Military Stories

This heart-warming, true story was written by Ronnie Polaneczky, a columnist for the Philadelphia Daily News, and ran on page 6 of that paper on Dec. 22, 2005.


It started last Christmas, when Bennett and Vivian Levin were overwhelmed by sadness while listening to radio reports of injured American troops.

“We have to let them know we care,” Vivian told Bennett.

So they organized a trip to bring soldiers from Walter Reed Army Medical Center and Bethesda Naval Hospital to the annual Army-Navy football game in Philly, on Dec. 3. The cool part is, they created their own train line to do it.

Yes, there are people in this country who actually own real trains. Bennett Levin — native Philly guy, self-made millionaire and irascible former L&I commish — is one of them.

He has three luxury rail cars. Think mahogany paneling, plush seating and white-linen dining areas. He also has two locomotives, which he stores at his Juniata Park train yard. One car, the elegant Pennsylvania, carried John F. Kennedy to the Army-Navy game in 1961 and ´62. Later, it carried his brother Bobby´s body to D.C. for burial.

“That´s a lot of history for one car,” says Bennett.

He and Vivian wanted to revive a tradition that endured from 1936 to 1975, during which trains carried Army-Navy spectators from around the country directly to the stadium where the annual game is played.

The Levins could think of no better passengers to reinstate the ceremonial ride than the wounded men and women recovering at Walter Reed in D.C. and Bethesda, in Maryland.

“We wanted to give them a first-class experience,” says Bennett. “Gourmet meals on board, private transportation from the train to the stadium, perfect seats — real hero treatment.”

Through the Army War College Foundation, of which he is a trustee, Bennett met with Walter Reed´s commanding general, who loved the idea. But Bennett had some ground rules first, all designed to keep the focus on the troops alone: No press on the trip, lest the soldiers´ day of pampering devolve into a media circus. No politicians either, because, says Bennett, “I didn´t want some idiot making this trip into a campaign photo op.” And no Pentagon suits on board, otherwise the soldiers would be too busy saluting superiors to relax.

The general agreed to the conditions, and Bennett realized he had a problem on his hands. “I had to actually make this thing happen,” he laughs.

Over the next months, he recruited owners of 15 other sumptuous rail cars from around the country — these people tend to know each other — into lending their vehicles for the day.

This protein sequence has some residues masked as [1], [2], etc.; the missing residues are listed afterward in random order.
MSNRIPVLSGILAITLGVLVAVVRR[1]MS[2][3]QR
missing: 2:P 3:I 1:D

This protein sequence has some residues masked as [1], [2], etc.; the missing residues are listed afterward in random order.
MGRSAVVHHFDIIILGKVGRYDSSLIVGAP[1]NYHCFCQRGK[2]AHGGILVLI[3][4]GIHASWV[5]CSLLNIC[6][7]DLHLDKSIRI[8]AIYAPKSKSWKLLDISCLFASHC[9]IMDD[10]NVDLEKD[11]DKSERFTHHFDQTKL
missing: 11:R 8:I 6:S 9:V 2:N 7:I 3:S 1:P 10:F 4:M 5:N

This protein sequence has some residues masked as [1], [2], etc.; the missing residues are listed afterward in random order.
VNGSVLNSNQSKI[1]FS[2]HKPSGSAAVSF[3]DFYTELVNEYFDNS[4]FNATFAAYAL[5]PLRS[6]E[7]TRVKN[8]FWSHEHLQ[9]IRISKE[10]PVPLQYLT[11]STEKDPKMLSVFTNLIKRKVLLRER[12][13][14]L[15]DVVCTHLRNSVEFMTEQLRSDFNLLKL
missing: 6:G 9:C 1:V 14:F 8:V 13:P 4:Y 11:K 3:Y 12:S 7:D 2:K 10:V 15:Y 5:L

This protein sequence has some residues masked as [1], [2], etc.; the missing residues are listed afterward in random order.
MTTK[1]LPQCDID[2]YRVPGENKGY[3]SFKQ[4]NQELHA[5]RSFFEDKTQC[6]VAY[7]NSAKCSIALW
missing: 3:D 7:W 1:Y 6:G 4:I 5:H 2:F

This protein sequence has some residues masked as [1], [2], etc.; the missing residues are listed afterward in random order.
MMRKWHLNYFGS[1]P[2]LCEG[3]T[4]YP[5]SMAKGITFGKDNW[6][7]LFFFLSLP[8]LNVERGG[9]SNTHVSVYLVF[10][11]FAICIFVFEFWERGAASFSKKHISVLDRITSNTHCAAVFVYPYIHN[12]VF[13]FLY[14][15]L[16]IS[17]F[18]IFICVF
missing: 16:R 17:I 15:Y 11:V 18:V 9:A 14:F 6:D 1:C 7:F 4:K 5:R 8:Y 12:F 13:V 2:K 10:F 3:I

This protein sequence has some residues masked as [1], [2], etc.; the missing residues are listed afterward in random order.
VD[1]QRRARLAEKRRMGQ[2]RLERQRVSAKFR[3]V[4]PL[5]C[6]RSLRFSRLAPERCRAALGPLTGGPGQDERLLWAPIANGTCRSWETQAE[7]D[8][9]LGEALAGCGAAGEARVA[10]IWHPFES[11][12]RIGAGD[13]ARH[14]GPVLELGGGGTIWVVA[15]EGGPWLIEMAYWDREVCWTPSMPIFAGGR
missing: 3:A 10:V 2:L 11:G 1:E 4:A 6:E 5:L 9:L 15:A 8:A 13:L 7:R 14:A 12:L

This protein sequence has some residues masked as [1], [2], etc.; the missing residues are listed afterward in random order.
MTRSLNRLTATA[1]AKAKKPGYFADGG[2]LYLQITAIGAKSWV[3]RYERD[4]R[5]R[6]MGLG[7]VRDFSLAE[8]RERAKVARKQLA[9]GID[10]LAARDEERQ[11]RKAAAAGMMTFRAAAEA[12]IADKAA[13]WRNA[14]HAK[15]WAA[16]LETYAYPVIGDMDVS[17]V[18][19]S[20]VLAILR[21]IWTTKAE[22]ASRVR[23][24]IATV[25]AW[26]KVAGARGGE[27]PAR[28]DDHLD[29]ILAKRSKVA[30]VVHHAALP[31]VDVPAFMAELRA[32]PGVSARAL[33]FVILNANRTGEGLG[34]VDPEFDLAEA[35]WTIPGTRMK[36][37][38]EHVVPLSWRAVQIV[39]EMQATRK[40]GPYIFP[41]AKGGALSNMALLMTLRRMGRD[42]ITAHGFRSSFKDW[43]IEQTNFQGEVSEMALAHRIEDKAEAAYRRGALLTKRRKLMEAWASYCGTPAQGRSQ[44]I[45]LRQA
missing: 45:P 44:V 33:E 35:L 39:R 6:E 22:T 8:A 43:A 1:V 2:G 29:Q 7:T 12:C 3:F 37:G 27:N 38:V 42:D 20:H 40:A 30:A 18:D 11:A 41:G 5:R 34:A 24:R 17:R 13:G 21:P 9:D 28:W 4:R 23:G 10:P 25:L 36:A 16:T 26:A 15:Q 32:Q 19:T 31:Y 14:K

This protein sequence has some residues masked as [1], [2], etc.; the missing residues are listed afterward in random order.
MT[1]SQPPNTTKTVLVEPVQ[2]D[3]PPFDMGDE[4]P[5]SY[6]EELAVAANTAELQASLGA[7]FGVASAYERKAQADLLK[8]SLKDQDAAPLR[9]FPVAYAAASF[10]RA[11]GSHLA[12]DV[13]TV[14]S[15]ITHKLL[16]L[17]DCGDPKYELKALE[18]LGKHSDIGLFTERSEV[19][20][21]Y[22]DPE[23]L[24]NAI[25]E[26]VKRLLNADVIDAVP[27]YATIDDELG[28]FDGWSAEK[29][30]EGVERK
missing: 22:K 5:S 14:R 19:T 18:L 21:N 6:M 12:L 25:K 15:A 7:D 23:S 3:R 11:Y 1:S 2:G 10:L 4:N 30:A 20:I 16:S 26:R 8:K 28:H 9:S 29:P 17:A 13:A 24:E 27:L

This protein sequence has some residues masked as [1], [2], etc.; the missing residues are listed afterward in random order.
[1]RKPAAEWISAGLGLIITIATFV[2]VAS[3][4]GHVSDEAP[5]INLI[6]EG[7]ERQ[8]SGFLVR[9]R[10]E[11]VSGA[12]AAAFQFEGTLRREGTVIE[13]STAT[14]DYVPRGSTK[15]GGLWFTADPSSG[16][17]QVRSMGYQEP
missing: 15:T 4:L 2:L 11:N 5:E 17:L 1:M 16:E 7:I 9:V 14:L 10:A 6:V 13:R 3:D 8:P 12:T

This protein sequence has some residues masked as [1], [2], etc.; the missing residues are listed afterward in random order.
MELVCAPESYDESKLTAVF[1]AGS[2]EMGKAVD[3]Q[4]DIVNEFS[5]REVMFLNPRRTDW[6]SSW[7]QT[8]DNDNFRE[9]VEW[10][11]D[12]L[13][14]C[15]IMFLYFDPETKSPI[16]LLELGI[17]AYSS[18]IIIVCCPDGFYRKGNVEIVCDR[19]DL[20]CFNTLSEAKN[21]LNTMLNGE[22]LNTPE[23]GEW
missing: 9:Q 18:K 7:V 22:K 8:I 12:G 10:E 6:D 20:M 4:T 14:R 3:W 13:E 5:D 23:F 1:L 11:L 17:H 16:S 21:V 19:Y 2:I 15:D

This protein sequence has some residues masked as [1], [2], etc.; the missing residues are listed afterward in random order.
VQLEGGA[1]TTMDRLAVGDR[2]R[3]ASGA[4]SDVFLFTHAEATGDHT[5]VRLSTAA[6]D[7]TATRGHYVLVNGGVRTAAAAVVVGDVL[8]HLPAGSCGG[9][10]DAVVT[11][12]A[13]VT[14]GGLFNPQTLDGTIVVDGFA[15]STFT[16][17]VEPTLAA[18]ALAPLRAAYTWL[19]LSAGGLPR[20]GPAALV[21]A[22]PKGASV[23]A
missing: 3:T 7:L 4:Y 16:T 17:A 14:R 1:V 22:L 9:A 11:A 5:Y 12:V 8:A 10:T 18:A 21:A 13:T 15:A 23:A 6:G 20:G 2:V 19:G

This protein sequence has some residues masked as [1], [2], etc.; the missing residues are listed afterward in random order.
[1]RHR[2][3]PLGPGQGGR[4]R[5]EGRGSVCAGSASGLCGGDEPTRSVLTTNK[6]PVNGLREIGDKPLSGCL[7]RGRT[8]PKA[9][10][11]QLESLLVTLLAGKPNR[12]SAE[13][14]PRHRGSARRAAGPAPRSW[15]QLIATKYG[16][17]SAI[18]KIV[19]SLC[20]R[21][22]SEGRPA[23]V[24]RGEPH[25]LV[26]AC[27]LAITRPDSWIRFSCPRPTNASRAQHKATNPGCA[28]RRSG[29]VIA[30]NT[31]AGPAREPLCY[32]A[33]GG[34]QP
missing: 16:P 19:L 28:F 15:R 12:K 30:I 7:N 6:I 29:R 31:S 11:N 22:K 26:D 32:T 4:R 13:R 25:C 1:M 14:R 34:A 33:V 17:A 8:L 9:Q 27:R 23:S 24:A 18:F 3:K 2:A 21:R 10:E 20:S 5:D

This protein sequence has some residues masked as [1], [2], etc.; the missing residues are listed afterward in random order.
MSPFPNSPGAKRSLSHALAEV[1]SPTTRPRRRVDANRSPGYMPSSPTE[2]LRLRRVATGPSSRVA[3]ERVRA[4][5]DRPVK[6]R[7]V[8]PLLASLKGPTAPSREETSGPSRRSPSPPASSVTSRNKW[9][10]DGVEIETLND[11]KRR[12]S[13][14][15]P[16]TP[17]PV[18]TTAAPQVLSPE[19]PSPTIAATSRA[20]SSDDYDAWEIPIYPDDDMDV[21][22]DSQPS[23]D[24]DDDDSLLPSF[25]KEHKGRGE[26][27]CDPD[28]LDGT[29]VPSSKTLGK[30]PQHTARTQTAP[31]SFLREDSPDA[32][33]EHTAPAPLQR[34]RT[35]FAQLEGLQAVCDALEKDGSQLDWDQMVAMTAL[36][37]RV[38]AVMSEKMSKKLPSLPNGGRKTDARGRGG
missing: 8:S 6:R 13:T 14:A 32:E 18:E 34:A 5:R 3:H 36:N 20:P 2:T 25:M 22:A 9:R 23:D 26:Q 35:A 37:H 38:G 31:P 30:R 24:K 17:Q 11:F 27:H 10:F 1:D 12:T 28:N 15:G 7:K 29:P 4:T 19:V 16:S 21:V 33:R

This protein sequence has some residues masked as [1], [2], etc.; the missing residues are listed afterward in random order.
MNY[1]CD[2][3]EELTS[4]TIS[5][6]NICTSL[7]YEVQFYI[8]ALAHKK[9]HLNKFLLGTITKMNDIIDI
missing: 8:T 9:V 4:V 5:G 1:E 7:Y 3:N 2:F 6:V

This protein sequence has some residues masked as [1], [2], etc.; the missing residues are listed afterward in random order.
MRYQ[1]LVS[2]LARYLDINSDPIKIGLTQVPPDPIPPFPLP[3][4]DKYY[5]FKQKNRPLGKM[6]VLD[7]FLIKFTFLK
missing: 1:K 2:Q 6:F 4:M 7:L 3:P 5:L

The name of their temporary train? The Liberty Limited.

Amtrak volunteered to transport the cars to D.C. — where they´d be coupled together for the round-trip ride to Philly — then back to their owners later.

Conrail offered to service the Liberty while it was in Philly. And SEPTA drivers would bus the disabled soldiers 200 yards from the train to Lincoln Financial Field, for the game. A benefactor from the War College ponied up 100 seats to the game — on the 50-yard line — and lunch in a hospitality suite.

And corporate donors filled, for free and without asking for publicity, goodie bags for attendees: From Woolrich, stadium blankets. From Wal-Mart, digital cameras. From Nikon, field glasses. From GEAR, down jackets. There was booty not just for the soldiers, but for their guests, too, since each was allowed to bring a friend or family member.

The Marines, though, declined the offer. “They voted not to take guests with them, so they could take more Marines,” says Levin, choking up at the memory. Bennett´s an emotional guy, so he was worried about how he´d react to meeting the 88 troops and guests at D.C.´s Union Station, where the trip originated. Some GIs were missing limbs. Others were wheelchair-bound or accompanied by medical personnel for the day. “They made it easy to be with them,” he says. “They were all smiles on the ride to Philly. Not an ounce of self-pity from any of them. They´re so full of life and determination.”

At the stadium, the troops reveled in the game, recalls Bennett. Not even Army´s lopsided loss to Navy could deflate the group´s rollicking mood. Afterward, it was back to the train and yet another gourmet meal — heroes get hungry, says Levin — before returning to Walter Reed and Bethesda. “The day was spectacular,” says Levin. “It was all about these kids. It was awesome to be part of it.”

The most poignant moment for the Levins was when 11 Marines hugged them goodbye, then sang them the Marine Hymn on the platform at Union Station. “One of the guys was blind, but he said, I can´t see you, but man, you must be (expletive) beautiful!´ ” says Bennett. “I got a lump so big in my throat, I couldn´t even answer him.” It´s been three weeks, but the Levins and their guests are still feeling the day´s love. “My Christmas came early,” says Levin, who is Jewish and who loves the Christmas season. “I can´t describe the feeling in the air.”